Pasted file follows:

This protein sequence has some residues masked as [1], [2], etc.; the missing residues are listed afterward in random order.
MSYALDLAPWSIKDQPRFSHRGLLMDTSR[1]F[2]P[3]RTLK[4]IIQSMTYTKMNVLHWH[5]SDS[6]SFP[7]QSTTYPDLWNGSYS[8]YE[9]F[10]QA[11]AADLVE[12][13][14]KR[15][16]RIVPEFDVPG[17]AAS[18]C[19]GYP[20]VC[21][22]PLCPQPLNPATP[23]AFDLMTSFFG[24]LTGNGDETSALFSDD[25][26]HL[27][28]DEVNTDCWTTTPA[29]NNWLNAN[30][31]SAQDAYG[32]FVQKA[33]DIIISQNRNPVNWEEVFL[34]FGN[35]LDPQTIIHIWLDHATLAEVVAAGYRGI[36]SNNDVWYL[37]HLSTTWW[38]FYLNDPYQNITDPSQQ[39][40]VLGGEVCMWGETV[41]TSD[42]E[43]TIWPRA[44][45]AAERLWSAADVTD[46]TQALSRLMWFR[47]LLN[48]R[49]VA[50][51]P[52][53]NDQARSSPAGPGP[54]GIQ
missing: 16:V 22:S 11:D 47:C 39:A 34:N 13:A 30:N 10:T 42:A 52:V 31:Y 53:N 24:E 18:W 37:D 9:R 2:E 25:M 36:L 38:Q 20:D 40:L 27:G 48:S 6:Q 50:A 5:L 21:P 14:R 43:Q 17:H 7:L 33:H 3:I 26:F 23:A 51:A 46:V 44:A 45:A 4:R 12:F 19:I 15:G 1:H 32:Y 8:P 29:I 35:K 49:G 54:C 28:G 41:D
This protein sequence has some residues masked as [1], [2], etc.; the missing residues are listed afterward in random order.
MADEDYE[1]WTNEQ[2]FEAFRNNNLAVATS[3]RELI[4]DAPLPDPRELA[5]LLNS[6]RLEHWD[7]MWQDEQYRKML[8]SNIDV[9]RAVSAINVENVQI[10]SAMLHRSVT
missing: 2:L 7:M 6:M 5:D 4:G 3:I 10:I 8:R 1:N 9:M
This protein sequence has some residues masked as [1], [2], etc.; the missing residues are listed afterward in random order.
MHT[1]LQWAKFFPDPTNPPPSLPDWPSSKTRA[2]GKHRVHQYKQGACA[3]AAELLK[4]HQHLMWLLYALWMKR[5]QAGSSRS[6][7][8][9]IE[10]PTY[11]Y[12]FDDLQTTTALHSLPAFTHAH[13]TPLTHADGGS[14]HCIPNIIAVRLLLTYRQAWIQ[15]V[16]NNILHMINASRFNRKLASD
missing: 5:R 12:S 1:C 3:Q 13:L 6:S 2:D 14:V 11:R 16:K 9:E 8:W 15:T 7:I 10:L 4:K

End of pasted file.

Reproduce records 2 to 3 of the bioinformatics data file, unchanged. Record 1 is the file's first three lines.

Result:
This protein sequence has some residues masked as [1], [2], etc.; the missing residues are listed afterward in random order.
MADEDYE[1]WTNEQ[2]FEAFRNNNLAVATS[3]RELI[4]DAPLPDPRELA[5]LLNS[6]RLEHWD[7]MWQDEQYRKML[8]SNIDV[9]RAVSAINVENVQI[10]SAMLHRSVT
missing: 2:L 7:M 6:M 5:D 4:G 3:I 10:I 8:R 1:N 9:M
This protein sequence has some residues masked as [1], [2], etc.; the missing residues are listed afterward in random order.
MHT[1]LQWAKFFPDPTNPPPSLPDWPSSKTRA[2]GKHRVHQYKQGACA[3]AAELLK[4]HQHLMWLLYALWMKR[5]QAGSSRS[6][7][8][9]IE[10]PTY[11]Y[12]FDDLQTTTALHSLPAFTHAH[13]TPLTHADGGS[14]HCIPNIIAVRLLLTYRQAWIQ[15]V[16]NNILHMINASRFNRKLASD
missing: 5:R 12:S 1:C 3:Q 13:L 6:S 2:D 14:V 11:R 16:K 9:E 8:W 15:T 7:I 10:L 4:K